In the Company of Poets: Reflections on the Mariposa Poetry Retreat

Mariposa is Spanish for butterfly. In the mind of Maritza Rivera, Mariposa is also the name of a wonderful poetry retreat she organizes and hosts every year in Chambersburg, Pennsylvania at the Capital Retreat Center. This year I was lucky enough to attend with a group of marvelous poets and friends–Patricia Van Amburg, Sue Silver, Grace Cavalieri, and Stephanie Lowery. We renewed friendships, shared meals and wine, and wrote poetry together. Here’s a recap of two of the  featured faculty and a glimpse of the wonderful work we all did together. I’ll feature two more folks in a later blog.

Mariposa Poets, 2015
Mariposa Poets, 2015

Cliff Lynn, a poet from Annapolis, is also co-host of the Evil Grin Poetry Series and the Poet Experience, both held in Annapolis. Cliff has had over 50 poems published in both print and online journals and is an all-around poetry fan. Cliff’s workshop on persona poems, poems in the voice of an inanimate object or a character other than yourself, was popular and inspiring.  Using his usual blend of humor and sensitivity, Cliff led the group in both reading and writing poems. My favorite of Cliff’s poems is about his superhero, “One Sixteenth Man.” Ask him to recite it for you.

I offer Nikki Giovanni‘s persona poem  in the voice of a quilt as an example of a persona poem.

Quilts

(for Sally Sellers)

Like fading piece of cloth
I am a failure

No longer do I cover tables filled with food and laughter
My seams are frayed my hems falling my strength no longer able
To hold the hot and cold

I wish for those first days
When just woven I could keep water
From seeping through
Repelled stains with the tightness of my weave
Dazzled the sunlight with my
Reflection
I grow old though pleased with my memories
The tasks I can no longer complete
Are balanced by the love of the tasks gone past

I offer no apology only
this plea:

When I am frayed and strained and drizzle at the end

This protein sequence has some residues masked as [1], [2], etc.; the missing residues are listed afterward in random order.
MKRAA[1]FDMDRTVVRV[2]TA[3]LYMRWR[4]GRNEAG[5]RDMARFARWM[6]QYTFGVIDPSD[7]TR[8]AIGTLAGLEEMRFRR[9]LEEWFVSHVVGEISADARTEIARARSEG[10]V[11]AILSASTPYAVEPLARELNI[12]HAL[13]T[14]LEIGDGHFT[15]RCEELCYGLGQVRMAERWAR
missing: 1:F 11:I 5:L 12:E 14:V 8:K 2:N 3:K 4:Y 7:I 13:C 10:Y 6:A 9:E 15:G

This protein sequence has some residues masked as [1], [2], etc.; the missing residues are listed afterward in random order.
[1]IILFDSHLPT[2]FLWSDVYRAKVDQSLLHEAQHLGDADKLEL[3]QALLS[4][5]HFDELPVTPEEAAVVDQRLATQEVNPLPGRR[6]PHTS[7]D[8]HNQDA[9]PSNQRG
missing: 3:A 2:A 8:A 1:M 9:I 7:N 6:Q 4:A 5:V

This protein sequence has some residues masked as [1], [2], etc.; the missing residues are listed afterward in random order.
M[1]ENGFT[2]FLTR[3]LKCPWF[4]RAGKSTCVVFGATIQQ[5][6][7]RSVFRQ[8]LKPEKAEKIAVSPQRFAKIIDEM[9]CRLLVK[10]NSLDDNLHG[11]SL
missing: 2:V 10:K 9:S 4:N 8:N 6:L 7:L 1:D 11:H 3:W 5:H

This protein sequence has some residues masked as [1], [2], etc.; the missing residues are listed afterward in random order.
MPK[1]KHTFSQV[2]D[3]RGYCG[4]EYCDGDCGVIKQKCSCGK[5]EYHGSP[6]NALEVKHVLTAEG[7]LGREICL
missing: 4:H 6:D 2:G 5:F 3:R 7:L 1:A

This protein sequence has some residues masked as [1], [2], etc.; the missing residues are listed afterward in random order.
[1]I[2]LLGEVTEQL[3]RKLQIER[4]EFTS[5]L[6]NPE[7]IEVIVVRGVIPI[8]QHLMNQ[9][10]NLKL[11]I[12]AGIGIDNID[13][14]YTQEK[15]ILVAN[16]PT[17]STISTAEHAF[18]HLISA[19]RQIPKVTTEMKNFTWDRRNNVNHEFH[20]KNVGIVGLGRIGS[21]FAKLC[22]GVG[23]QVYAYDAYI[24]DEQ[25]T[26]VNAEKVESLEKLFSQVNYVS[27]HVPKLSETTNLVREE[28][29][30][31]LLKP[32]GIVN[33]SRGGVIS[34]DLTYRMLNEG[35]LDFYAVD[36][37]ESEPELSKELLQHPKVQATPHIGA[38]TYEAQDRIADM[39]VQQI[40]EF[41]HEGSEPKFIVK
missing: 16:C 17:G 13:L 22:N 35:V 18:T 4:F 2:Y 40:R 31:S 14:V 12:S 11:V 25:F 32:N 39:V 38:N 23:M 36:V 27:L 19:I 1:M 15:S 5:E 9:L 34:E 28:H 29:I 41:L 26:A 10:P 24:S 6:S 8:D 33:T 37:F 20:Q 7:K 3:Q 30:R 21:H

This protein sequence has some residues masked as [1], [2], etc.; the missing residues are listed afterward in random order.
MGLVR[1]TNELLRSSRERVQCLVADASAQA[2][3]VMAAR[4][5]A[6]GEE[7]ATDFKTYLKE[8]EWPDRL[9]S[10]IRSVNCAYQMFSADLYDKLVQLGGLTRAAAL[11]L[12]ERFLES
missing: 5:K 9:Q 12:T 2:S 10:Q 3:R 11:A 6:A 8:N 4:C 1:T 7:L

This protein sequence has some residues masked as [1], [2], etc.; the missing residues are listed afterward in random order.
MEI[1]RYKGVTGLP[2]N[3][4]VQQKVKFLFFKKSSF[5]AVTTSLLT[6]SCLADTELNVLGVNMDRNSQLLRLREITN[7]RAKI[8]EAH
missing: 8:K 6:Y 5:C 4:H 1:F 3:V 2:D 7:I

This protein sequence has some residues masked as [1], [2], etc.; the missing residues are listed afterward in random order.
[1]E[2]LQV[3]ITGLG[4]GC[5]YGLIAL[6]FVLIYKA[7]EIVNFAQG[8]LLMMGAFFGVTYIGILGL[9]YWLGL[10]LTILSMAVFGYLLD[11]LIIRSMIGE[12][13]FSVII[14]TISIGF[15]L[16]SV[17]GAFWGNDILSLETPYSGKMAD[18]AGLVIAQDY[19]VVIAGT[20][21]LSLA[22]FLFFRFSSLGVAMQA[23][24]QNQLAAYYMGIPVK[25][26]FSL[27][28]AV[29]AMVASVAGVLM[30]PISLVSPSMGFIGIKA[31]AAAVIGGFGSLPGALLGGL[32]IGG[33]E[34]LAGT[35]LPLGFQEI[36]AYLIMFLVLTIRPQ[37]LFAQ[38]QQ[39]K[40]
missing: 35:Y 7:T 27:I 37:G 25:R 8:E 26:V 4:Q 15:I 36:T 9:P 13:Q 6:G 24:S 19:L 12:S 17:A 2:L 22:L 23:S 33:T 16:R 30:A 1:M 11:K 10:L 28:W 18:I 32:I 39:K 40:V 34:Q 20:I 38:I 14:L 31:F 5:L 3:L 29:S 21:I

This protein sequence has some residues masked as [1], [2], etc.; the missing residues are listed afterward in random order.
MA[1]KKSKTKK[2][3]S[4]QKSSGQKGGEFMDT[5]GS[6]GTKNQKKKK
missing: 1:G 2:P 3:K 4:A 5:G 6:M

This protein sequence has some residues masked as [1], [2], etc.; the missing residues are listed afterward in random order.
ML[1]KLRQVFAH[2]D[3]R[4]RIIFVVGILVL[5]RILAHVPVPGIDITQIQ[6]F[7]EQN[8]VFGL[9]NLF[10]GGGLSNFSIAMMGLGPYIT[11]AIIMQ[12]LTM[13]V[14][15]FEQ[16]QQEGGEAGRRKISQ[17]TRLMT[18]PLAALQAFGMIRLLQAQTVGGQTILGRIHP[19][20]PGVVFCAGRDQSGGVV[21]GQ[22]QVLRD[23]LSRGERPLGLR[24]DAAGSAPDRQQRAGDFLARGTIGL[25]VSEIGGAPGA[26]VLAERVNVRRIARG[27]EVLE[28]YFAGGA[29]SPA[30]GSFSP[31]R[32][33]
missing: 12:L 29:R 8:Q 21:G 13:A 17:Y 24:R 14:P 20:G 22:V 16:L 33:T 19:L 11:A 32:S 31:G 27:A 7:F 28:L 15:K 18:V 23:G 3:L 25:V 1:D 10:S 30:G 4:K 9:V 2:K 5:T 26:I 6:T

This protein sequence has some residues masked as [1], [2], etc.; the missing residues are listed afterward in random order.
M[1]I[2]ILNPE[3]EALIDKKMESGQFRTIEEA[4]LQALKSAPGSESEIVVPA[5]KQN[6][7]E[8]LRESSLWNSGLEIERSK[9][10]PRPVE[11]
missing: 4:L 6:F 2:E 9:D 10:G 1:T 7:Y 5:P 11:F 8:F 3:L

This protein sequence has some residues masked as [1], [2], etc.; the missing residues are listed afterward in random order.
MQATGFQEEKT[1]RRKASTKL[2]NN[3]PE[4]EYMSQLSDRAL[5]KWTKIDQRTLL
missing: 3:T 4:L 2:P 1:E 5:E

Please someone cut a square and put me in a quilt
That I might keep some child warm

And some old person with no one else to talk to
Will hear my whispers

And cuddle
near.

P1010020

Robert Giron, teaches English and creative writing at Montgomery College and is the editor of several literary magazines, including ArLiJo and The Sligo Journal. He is the author of five collections of poetry. Robert’s workshop focused on the formal poetry of villanelle and pantoum. Robert provided all of us with several model poems to illustrate the forms and led us in a discussion. Then he offered everyone a bit of inspiration when he invited us to select a picture from his amazing collection of images and work on one of the formal poems  we had just discussed. As is standard with modern poets, many of us write free verse, so exploring formal structures was both challenging and fun. Many people produced wonderful pantoms or villanelles on the spot.  Once you read this poem, I’m sure you’ll be inspired to try a villanelle.

Here’s my favorite villanelle by Elizabeth Bishop called “One Art.”

The art of losing isn’t hard to master;
so many things seem filled with the intent
to be lost that their loss is no disaster,

Lose something every day. Accept the fluster
of lost door keys, the hour badly spent.
The art of losing isn’t hard to master.

Then practice losing farther, losing faster:
places, and names, and where it was you meant
to travel. None of these will bring disaster.

I lost my mother’s watch. And look! my last, or
next-to-last, of three loved houses went.
The art of losing isn’t hard to master.

I lost two cities, lovely ones. And, vaster,
some realms I owned, two rivers, a continent.
I miss them, but it wasn’t a disaster.

– Even losing you (the joking voice, a gesture
I love) I shan’t have lied. It’s evident
the art of losing’s not too hard to master
though it may look like (Write it!) like disaster.

Part two of Mariposa will feature Grace Cavalieri and Sarah Browning. Stay tuned!

 

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